Why do 2 charged conductors gain same potential when they are connected via a wire.Can somebody also give a mathematical proof of it?
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1answer
68 views

Point charge inside a hollow conductor, does the exterior field changes when the charge moves?

Suppose that I have a hollow conductor with no specific format. I know that if I put a charge inside it, it will induce charge in the inner surface and on the outer surface a charge with a opposite ...
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Is this a valid explanation for why charges in a conductor move to the outer surface?

This is a drawing of a spherical conductor with a hollow center. The black dots represent +ive charges, and the arrows represent their electric fields. I am assuming the black dots start on the inner ...
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Low energy electrons occupy holes

In Tipler's Physics it is said that for a temperature $T>0$ the only electrons that can gain energy from collisions are the ones with initial energy greater than $E_F-K_BT$. I understand that, ...
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Electroshielding in asymmetric conductors

Consider the textbook problem of a spherical conductor, with a concentric spherical cavity and a charge of +Q located in the center. By constructing a suitable Gaussian surface, we can deduce that the ...
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1answer
46 views

How can electrons travel from the valence band into the conduction band?

I'm currently studying Introductory Semiconductor Device Physics by Parker. In band-theory, we know that if an electron is at the top of an energy band, then there are no allowed states immediately ...
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1answer
156 views

Neutral conductor and charged insulator brought near each other

What happens when a charged insulator is placed near an uncharged neutral metallic conductor? I know it attracts each other because of charging by induction (electrons redistribute). But would the ...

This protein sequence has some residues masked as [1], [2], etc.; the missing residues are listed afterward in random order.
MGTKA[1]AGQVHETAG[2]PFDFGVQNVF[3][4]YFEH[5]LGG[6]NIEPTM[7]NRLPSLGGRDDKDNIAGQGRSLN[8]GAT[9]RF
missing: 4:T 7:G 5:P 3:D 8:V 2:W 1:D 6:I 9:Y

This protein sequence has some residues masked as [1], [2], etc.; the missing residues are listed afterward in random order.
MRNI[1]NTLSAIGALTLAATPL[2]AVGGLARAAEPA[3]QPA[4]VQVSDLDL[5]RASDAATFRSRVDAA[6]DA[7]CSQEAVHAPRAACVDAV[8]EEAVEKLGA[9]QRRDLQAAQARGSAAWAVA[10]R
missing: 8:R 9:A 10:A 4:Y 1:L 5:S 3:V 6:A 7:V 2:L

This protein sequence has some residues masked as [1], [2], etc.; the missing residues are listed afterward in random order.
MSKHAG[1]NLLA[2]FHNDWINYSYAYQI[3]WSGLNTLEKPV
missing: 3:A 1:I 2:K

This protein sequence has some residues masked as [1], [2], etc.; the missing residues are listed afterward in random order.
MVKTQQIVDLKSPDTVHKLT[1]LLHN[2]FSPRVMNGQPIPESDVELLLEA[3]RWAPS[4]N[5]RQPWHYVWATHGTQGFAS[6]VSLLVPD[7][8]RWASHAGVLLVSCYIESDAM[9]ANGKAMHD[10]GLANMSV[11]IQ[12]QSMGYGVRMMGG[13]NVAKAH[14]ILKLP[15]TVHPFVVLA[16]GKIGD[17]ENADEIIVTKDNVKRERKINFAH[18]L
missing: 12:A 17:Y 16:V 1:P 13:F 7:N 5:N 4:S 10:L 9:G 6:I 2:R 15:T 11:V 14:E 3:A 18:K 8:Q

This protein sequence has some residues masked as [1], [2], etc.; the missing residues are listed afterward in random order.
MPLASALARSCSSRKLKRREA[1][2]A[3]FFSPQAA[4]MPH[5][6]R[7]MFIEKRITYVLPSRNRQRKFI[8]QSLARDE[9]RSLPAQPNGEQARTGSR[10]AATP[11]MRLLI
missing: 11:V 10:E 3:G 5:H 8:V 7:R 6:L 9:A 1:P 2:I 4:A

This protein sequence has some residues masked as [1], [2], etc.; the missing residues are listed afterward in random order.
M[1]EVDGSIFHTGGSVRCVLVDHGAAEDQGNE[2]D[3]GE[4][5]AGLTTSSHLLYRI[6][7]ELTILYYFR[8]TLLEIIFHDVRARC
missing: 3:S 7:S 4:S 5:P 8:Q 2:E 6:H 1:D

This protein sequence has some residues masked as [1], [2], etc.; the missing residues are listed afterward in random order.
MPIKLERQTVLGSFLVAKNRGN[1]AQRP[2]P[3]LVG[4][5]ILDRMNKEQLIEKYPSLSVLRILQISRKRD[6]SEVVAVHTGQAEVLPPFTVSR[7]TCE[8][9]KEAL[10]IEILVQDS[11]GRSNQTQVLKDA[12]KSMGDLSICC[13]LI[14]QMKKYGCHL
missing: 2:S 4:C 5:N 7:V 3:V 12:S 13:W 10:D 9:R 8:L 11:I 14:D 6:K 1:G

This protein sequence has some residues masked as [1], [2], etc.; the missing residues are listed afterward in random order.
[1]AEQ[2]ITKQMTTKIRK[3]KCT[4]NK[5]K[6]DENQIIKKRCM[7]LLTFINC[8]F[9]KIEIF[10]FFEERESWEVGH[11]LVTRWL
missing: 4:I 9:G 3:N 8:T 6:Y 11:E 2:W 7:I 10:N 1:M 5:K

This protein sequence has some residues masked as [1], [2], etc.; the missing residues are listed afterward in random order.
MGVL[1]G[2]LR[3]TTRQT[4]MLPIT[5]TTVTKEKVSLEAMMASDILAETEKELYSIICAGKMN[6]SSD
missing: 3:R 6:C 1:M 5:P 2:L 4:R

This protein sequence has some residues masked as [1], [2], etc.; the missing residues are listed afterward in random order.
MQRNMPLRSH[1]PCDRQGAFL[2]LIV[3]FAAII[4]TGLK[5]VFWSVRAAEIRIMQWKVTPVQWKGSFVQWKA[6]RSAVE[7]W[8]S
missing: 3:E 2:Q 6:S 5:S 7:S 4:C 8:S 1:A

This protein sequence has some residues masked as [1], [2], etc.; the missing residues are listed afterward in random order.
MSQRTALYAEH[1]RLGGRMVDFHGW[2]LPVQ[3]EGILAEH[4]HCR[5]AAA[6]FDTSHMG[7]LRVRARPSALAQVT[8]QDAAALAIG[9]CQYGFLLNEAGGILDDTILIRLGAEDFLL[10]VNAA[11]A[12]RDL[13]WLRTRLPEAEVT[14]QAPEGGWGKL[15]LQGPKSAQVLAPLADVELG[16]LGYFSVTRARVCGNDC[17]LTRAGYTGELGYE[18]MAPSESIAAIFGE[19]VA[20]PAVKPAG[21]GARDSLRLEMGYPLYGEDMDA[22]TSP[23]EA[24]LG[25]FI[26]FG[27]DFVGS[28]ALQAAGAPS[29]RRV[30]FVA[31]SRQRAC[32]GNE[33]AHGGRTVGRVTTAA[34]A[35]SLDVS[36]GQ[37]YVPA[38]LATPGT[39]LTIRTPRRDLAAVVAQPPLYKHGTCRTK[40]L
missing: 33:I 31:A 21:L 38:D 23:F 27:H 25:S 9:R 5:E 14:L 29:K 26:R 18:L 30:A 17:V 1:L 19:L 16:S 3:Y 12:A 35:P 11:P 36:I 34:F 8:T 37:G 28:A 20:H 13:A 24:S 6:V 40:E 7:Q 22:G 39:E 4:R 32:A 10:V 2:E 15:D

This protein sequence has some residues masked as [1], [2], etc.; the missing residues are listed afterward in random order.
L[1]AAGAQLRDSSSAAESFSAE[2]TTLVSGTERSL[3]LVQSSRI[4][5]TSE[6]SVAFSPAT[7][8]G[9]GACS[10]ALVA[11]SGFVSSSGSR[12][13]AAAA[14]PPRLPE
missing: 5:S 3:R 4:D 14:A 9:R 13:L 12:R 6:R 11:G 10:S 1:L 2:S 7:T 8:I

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Relation between potential and charge of a group of conductors

studying electrodynamics I encountered a few weeks ago this statement regarding a set of conductors in space with no free charges: I could not find an explicit proof of this in any book and I did not ...
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Does a conductor actively lose charge during electrical breakdown?

Electrical breakdown occurs when the potential difference between a conductor and the medium surrounding exceeds the breakdown voltage. In such scenario, the electric field at a boundary point is ...
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1answer
53 views

How can the surface of a conducting shell be equipotential when a charge is introduced inside the cavity?

Here is the confusion. Take a spherical conducting shell of a certain thickness. When a postive charge is introduced into the shell the inside surface collects negative charges and the outter ...
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1answer
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Why is the electric field between two conducting parallel plates not double what it actually is? [duplicate]

According to here: http://hyperphysics.phy-astr.gsu.edu/hbase/electric/elesht.html We can treat two parallel plates as being a single conductor which has an electric field of $\frac{\sigma}{\...
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Does a superconductor conduct electricity at room temperature?

I know you need to cool a superconductor below a certain temperature for it to exhibit superconductivity, but do superconductors, specifically YBCO superconductors, conduct electricity normally at ...
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How to (hypothetically) calculate $\tau$, the mean free time?

Referring to the Drude Model, I've seen a lot of excellent questions on whether $\tau$ should be thought of as the "average time between collisions" or the "average time until the next collision", and ...
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1answer
37 views

A Conducting Disc

A conducting disc is given a charge Q. As the disc is conducting it must be equipotential and hence the charge distribution will not be uniform. From what I know the charge will have a tendency to ...
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1answer
23 views

Electric potential inside a solid conducting sphere, next to other charges

The way I initially justified the potential inside a charged conductor to be $\frac{kQ}{R}\ for\ \ 0\le r\ <R$ was that from Gaus's law, you could determine that when you were a distance $r$ away ...
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1answer
22 views

Force between two point charges separated entirely by a conductor

The relative permittivity and hence absolute permittivity of a conductor is infinity. Now coulomb force between two point charges is inversely proportional to the permittivity of the medium between ...
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1answer
110 views

Induced charge in a conductor

My question here is based on the following question in Physics for Scientists and Engineers (3rd edition) by Randall Knight: An electroscope is positively charged by touching it with a positive ...